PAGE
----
My Mentor and Me Four short years ago I had the great pleasure to join the firm of Ravenhill Agencies Ltd. After a career in education, I decided to make a switch. Joining Ravenhill Agencies and the insurance industry has been the second-best choice I have ever made; the first being asking my wife Jen to marry me. I love being a broker and all that comes with the career. I thrive for the client interactions, ironing out claims situations and thinking outside the box on new risks. I do not think it would have been this way had it not been for the mentorship relationship that I have with Jim Harris. He is my boss, mentor, father in-law and a huge part of my life. Many know Jim Harris is in the room due to his recognizable laugh, but it is not all fun and games for Jim. When it comes down to the business of insurance, there are few more highly spoken of than Jim. When I started in the business, he said, â€œThere is only one way to learn the business and that is to jump into the fire with both feet.â€? Thatâ€™s what I did. I completed my level one and two licensing back-to-back and completed CAIB one, two and three as well. I began by learning the basics in personal lines and dabbling in commercial lines and am now well versed in both lines. We work together, maintaining mutual respect and trust for each other. I am never worried or scared to come to him with a question or more importantly a mistake. Similarly, he will ask me to look at various interesting risks and tell me when I screwed up. Do not expect everything you do to be great and wonderful and anticipate hearing â€œGreat job!â€? every time you do something. Be malleable and willing to accept feedback. Jim constantly allows me to spread my wings and get deeper into the insurance world. So when I came to him and told him that I had been nominated for a position with PYIB, he said one of his famous terms â€œAbsolutely!â€? in the fashion that only he can deliver. He is the first person to stand up and say what great things the PYIB is doing, what an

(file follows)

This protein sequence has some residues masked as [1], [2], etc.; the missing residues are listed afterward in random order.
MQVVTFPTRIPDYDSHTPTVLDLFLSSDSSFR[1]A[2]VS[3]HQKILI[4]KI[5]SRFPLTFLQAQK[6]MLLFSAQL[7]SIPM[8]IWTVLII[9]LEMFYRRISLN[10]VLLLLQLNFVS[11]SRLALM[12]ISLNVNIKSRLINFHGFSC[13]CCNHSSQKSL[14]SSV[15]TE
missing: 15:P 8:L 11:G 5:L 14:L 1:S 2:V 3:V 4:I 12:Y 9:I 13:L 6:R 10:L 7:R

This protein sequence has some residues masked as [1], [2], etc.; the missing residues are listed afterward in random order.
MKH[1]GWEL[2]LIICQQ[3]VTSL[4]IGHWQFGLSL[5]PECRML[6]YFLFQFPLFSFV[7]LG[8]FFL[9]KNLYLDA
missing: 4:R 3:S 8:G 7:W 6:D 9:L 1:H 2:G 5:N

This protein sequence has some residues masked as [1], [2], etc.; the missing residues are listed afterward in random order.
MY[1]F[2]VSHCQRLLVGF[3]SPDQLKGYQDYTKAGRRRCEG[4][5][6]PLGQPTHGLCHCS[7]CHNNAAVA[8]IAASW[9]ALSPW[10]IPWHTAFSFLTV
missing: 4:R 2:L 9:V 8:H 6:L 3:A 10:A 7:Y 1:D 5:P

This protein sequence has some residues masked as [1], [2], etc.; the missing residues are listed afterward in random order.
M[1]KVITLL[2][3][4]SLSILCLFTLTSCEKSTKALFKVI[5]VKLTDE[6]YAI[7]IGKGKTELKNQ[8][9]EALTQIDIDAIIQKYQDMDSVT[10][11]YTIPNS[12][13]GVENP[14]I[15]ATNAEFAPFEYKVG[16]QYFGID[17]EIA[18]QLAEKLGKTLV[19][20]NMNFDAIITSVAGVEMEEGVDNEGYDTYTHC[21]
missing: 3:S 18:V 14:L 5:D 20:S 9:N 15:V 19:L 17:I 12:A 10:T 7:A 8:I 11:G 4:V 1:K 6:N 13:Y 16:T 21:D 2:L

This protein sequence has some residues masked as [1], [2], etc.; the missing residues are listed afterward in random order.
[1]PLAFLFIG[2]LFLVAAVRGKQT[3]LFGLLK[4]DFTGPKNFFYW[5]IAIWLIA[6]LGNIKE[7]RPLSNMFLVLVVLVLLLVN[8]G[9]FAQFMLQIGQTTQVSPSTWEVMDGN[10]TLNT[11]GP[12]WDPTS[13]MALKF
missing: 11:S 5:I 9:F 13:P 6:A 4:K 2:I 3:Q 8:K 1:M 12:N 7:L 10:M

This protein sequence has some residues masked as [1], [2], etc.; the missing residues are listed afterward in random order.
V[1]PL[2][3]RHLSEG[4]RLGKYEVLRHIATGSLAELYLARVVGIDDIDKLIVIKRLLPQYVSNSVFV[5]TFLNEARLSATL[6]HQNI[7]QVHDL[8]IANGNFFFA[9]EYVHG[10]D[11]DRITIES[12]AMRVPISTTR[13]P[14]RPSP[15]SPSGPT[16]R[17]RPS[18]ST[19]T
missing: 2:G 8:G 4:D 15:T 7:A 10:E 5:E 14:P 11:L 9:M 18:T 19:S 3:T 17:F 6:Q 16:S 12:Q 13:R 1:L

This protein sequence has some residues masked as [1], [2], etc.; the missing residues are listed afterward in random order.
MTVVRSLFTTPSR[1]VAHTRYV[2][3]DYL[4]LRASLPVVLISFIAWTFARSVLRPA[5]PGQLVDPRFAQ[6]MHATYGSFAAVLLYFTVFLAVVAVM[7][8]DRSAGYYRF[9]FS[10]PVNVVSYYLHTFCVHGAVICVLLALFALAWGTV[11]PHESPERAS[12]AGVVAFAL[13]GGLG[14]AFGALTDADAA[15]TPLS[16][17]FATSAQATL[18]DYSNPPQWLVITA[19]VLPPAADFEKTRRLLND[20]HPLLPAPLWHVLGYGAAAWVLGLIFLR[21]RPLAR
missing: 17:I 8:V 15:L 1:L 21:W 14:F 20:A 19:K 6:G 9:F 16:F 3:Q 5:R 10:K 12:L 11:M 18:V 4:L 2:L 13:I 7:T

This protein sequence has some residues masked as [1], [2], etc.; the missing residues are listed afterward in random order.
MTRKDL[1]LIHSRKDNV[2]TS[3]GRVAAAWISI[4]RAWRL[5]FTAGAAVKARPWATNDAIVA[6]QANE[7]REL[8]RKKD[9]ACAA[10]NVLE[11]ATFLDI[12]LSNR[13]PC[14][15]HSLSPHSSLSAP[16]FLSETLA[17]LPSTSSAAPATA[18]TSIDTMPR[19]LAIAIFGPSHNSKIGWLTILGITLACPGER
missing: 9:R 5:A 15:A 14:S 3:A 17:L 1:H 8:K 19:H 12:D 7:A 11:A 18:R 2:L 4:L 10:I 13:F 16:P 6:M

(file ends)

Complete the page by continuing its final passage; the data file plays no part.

asset it is to the industry and how more young brokers should be allowed to get involved in the association. Through the PYIB I got to know many other young brokers and key individuals in the industry. These relationships have provided other facets of mentoring knowledge and career paths. Everyone has come to this industry by their own conduit; what you make of your time in the industry is up to you. If you do not have a mentor now, find one. Their knowledge and connection to the industry is invaluable. Ask if it would be all right to be mentored by that individual; do not expect or feel entitled to be mentored. Mentoring does not mean being spoon fed. You are in the driverâ€™s seat of your career; the mentor is not meant to be the cruise control but the map to get you to your destination. Mentors are usually senior people in the industry and have lots on their plate. Being a mentor may not be their first concern. At first, I think I was in Jimâ€™s office every two hours bothering him with mundane items. With a little less worrying about messing up and a little research or extra thought into it, I persevered and found my own answer. Donâ€™t
expect too much from your mentor or you will be disappointed. Maybe seeking advice from a second or third avenue of knowledge will help your experience and gain insight from different fields of expertise. Jim canâ€™t be in every office, but I am sure glad to be part of his growing business. Jim not only makes the job fun and a place I want to come to work each day but also he encourages forward thinking, embraces technology and brings an energy that is second to none. I look forward to continuing my career in the industry under the eye of Jim Harris and to hopefully be able to provide the same qualities to another young broker like me one day.